was then processed by the Assessing Officer(in short “A.O.”)  under  Section
143 (1B) of the  Income Tax Act (hereinafter referred to as  “the  Act”)  at
an amount of Rs.3,63,03,128/-.
4)    A notice was issued by the A.O.  to  the  appellant  (assessee)  under
Section 143(2) of the Act which called upon the appellant to explain  as  to
on what basis the appellant had claimed in the return a deduction under  the
head “preliminary expenses” amounting to Rs.7,03,306/-  being  2.5%  of  the
"capital employed in the business of the company" under Section 35D  of  the
Act.
5)     The  appellant  (assessee)  replied  to  the  notice.  The  appellant
(assessee) contended therein that it had issued shares on a  premium  which,
according to them, was a part of the capital  employed  in  their  business.
The appellant, therefore, contended that it was on this  basis,  it  claimed
the said deduction and was, therefore, entitled  to  claim  the  same  under
Section 35D of the Act.
6)    The A.O. did not agree with the explanation given  by  the  appellant.
He was of the view that the expression "capital employed in the business  of
the company" did not include the "premium amount" received by the  appellant
on share capital. The A.O. accordingly calculated  the  allowable  deduction
under Section 35D of the Act at Rs.1,95,049/-  and disallowed the  remaining
one by adding back to  the  total  income  of  the  appellant  for  taxation
purpose.
7)    The appellant, felt aggrieved, filed appeals before  the  Commissioner
of Income Tax (appeals). The Commissioner was of the  view  that  since  the
"capital employed" consists of subscribed capital, debentures and long  term
borrowings, any  "premium" collected by the appellant-Company on the  shares
issued by it should also be included in the said expression and  be  treated
as the capital contributed by the shareholders. The  Commissioner  also  was
of the view that the share premium account, which is  shown  as  reserve  in
the balance sheet of the Company, was in the nature of the capital  base  of
the Company and hence deduction under Section 35D of the Act was  admissible
with reference to  the  said  amount  also.  Accordingly,  the  Commissioner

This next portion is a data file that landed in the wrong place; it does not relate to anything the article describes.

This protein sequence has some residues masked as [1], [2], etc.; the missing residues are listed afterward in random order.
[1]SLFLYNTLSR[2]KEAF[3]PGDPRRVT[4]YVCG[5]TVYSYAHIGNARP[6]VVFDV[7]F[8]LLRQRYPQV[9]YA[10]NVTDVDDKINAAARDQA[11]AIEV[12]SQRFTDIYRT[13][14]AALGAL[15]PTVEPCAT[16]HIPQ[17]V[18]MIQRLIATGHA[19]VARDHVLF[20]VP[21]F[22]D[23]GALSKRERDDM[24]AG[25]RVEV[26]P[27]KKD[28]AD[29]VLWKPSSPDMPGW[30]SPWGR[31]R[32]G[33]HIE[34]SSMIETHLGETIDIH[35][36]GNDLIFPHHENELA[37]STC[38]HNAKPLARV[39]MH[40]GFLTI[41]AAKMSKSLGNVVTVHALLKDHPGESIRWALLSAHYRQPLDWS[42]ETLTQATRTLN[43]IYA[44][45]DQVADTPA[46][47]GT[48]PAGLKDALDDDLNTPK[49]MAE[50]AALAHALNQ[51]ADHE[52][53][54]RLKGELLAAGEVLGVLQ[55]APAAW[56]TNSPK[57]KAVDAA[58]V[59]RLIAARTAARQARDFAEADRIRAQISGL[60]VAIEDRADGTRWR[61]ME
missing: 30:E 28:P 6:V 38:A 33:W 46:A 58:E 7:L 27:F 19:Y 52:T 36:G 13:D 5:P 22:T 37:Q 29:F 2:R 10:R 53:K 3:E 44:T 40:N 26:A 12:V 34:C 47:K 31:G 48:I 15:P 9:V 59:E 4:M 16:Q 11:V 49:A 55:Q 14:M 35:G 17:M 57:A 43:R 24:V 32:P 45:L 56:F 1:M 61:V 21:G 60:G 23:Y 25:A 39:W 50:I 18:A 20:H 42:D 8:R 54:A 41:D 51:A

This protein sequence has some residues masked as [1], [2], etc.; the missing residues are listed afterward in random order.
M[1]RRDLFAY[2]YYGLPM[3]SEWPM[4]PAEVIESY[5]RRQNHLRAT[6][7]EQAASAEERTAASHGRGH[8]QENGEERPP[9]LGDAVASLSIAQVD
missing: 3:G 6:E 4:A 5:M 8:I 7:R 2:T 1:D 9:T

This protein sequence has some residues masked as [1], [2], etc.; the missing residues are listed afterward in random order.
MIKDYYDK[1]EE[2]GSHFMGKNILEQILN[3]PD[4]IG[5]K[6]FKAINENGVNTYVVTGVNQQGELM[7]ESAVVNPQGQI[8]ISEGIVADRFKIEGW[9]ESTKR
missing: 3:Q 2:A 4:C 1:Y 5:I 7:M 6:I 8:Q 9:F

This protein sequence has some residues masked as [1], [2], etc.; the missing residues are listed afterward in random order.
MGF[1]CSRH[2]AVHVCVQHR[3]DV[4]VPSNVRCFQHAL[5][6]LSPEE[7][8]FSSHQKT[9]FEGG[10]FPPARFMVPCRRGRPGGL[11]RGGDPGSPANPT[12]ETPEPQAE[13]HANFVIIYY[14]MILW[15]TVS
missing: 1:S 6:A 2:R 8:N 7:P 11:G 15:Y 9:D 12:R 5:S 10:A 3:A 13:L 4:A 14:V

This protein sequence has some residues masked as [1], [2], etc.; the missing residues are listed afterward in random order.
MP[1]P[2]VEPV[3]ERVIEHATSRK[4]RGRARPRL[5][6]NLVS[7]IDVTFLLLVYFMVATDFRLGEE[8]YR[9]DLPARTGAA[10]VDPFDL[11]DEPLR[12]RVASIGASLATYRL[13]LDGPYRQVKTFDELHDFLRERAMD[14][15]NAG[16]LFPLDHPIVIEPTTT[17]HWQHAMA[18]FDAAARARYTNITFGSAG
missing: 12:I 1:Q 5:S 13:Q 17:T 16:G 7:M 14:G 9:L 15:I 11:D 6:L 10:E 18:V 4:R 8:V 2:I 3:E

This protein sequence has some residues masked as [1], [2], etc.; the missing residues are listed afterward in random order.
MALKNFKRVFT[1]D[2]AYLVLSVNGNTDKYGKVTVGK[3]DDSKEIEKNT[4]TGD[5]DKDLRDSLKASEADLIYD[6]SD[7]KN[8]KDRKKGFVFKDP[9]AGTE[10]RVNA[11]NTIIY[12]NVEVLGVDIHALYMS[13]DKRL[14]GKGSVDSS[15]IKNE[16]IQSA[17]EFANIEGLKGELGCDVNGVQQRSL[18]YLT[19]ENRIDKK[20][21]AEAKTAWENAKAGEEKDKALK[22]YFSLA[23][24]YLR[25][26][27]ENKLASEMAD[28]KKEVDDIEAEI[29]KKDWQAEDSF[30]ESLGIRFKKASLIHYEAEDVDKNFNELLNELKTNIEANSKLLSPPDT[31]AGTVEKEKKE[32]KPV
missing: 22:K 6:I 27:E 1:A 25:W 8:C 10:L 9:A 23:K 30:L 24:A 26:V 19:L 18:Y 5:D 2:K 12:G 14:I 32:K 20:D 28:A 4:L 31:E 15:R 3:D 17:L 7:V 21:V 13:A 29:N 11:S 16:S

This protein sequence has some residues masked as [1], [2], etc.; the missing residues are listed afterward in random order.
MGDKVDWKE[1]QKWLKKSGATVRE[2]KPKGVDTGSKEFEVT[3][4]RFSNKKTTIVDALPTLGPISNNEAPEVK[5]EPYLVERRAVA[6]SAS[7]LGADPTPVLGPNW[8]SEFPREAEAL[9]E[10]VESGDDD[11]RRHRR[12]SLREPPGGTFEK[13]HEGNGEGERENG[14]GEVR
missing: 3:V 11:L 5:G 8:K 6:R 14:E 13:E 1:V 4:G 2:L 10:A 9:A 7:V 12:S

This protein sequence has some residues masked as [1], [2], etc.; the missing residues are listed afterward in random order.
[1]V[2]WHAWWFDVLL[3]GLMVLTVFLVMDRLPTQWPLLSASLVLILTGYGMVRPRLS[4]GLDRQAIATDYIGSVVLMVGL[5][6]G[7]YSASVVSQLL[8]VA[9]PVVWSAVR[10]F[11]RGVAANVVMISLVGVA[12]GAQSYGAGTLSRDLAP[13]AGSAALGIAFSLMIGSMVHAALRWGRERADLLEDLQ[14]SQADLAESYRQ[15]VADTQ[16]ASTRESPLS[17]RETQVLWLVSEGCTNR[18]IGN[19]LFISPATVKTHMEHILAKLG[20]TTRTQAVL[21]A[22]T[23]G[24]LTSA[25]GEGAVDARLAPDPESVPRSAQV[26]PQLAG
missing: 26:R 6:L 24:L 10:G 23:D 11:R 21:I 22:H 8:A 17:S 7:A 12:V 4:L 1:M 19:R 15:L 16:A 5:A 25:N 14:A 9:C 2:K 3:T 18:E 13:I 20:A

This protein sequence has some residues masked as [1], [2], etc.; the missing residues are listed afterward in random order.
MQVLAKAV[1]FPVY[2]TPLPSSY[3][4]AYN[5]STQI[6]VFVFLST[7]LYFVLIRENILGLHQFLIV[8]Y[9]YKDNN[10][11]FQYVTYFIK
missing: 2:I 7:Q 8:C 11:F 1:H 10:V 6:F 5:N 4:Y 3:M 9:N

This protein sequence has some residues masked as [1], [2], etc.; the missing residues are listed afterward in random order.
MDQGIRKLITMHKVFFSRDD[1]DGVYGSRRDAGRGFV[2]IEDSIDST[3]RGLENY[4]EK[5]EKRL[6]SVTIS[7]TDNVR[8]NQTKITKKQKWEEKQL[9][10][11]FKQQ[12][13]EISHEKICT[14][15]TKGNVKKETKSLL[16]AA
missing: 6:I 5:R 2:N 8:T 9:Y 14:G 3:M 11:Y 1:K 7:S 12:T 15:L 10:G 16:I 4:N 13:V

allowed the appeals,  set  aside  the  order  of  A.O  and  disallowance  of
Rs.5,08,257/- made by the A.O. and, therefore, deleted  the  said  sum.   In
other  words,  the  Commissioner  allowed  the  deduction  claimed  by   the
appellant of the entire amount under Section 35D of the Act.
8)    The Revenue, felt aggrieved, filed appeals before  the  Tribunal.  The
Tribunal  allowed  the  appeals  and  reversed  the  view   taken   by   the
Commissioner of Income Tax (Appeals). The Tribunal  held  that  the  premium
collected by the appellant-Company on the share capital did  not  tantamount
to "capital employed in the business of the Company" within the  meaning  of
Section 35D(3) of the Act.
9)    It is against these orders, the Company-assessee  felt  aggrieved  and
filed two separate appeals under Section 260A of the  Act  before  the  High
Court. By impugned judgment/orders, the High  Court  dismissed  the  appeals
and affirmed the orders of the Tribunal.
10)   Felt aggrieved, the Assessee-Company has filed  these  appeals  before
this Court.
11)   The short question that falls for consideration in  these  appeals  is
whether "premium" collected  by  the  appellant-Company  on  its  subscribed
share capital is “capital employed in the business of  the  Company"  within
the meaning of Section 35D of the Act so as to enable the Company  to  claim
deduction of the said amount as prescribed under Section 35D of the Act?
12)   Heard Mr. Radha Shyam Jena, learned counsel for the  appellant-Company
and Mr. Mukul Rohtagi, learned Attorney General for the respondent.
13)   Having heard the learned counsel for the parties  and  on  perusal  of
the record of the case, we find no merit in the appeals.
14)   Section 35D(3) of the  Act  with  which  we  are  concerned  in  these
appeals reads as under:
“Where  the  aggregate  amount  of  the  expenditure  referred  to  in  sub-
section(2) exceeds an amount calculated at two and one-half percent-
(a) of the cost of the project, or
where the assessee is an Indian company, at the option of  the  company,  of
the capital employed in the business of the company,  the  excess  shall  be
ignored for the purpose of computing  the  deduction  allowable  under  sub-
section(1);

[Provided that where the aggregate amount of expenditure referred to in sub-
section(2) is incurred after the 31st day of March, 1998, the provisions  of
this sub-section shall have effect as if for the  words  “two  and  one-half
per cent”, the words “five percent” had been substituted.]*